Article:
Referring now to FIG. 5, the U-shaped cushions which protect the corners of the contents of the carton are formed by the tri-panel end walls 15 and 17. The end wall intermediate panels 22 and 24 serve to prevent the article from shifting within the carton whereas the end wall first panels 19 and and end wall third panels 26 and 28 serve to provide an additional thickness of material to strengthen the corners of the carton. Furthermore. the end wall first panels 19 and 20 add an additional element of reinforcement to the cushion because glued panels are stronger than non-glued panels.

Referring now to FIG. 6, the tear strip illustrated in FIG. 3 has been torn away from the carton and the end wall 17 has been pulled rearwardly a sufficient degree to permit removal of the contents from the carton. After the tear strip is removed, the end wall 17 is easily pulled backwardly along the precut lines 36 in the carton inner side flaps l8 and further pulled back to the scoreline 34 along the precut lines 38 in the carton bottom wall 14. In order to reuse the carton. it is simply necessary to reinsert the article into the carton. close the end wall 15 so that the carton top wall sections 12A and 12B are substantially coincidentally aligned. and reseal the carton with tape or the like.

In the following descriptions, the primed numerals refer to elements substantially the same as the elements referred to in the description of the preferred embodiment, and these elements respond to the same description as the corresponding unprimed numerals.

Referring now to FIGS. 7 and 8, a second embodiment of this invention is illustrated. The carton blank 11 includes an end wall section 13 which consists of a first panel 42 which is adapted to be glued to the inwardly facing surface of the bottom wall 14'; an intermediate wall 22' which is hingedly connected to the end wall first panel 42; and a third wall- 19' which is hingedly connected to the intermediate wall 22 and which is also hingedly connected to the top wall 12'. The gluing of the end wall first panel 42 to the bottom wall 14' completes the carton sleeve. In all other respects, this second embodiment is the same as the preferred embodiment described above.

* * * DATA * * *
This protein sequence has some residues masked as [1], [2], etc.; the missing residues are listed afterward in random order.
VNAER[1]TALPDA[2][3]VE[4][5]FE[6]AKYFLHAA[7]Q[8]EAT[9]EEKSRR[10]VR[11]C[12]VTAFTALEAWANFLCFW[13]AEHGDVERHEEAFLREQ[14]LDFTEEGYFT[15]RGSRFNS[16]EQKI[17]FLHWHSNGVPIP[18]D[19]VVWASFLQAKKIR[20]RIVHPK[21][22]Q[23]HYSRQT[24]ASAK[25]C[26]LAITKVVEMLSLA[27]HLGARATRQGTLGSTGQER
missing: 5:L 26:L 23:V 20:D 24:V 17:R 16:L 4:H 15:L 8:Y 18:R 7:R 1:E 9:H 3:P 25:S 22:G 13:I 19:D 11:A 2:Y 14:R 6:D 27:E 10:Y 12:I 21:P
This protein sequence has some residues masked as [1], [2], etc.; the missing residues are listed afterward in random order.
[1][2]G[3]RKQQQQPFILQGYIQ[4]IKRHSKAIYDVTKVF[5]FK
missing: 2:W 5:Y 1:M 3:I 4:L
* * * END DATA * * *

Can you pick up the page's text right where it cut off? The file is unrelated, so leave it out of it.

Referring now to FIG. 9, a third embodiment of this invention is illustrated. The carton blank 43 includes a tripanel end wall portion 45 which consists of a first panel 54 which is adapted to be glued to a portion 56A of the inwardly facing surface of the carton blank bottom wall 56; an intermediate wall 50 which is hingedly connected to the end wall first panel; and a third panel 48 which is hingedly connected to the intermediate panel 50 and which is hingedly connected to the closure flap 46. The closure flap 46 has a glued portion 44 and an unglued portion 47 with a tear strip 41 separating the two portions. The closure flap is adapted to lie over the outwardly facing surface of the top wall (not illustrated in FIG. 9). Partially cut scorelines 58 extend from the end of the carton blank top wall 56 to the scoreline 60 formed in the bottom wall.

Referring now to FIG. 10, the tear strip 41 has been torn away from the closure flap 46 leaving the closure flap portion 44 intact on the carton blank top wall 63. The closure flap unglued portion 47 has been pulled rearwardly so that the end wall third or hinged panel 48 is pulled away from the contents of the carton. Similarly, the end wall glued panel 54 and the bottom wall portion to which it is glued have been pulled backwardly so as to rip the bottom wall portion 56A along the precut scores 58 so as to bend back bottom wall portion 56A along the scoreline 60. The contents of the carton can then be removed.

In order to reuse the carton, the article to be packaged is reinserted into the carton, the closure flap unglued portion 47 is positioned adjacent the closure flap glued portion 44, and the entire end wall portion of the carton is sealed by tape or the like.

While the principles of this invention have been made clear in the illustrative embodiments. it will be immediately obvious to those skilled in the art that modifications in the structure, arrangement, proportions of the elements and of the materials and parts used in the practice of the invention, can be made with out departing from those principles. The appended claims are, therefore, intended to cover and embrace any such modifications, within the limits only of the true spirit and scope of the invention.

What is claimed is: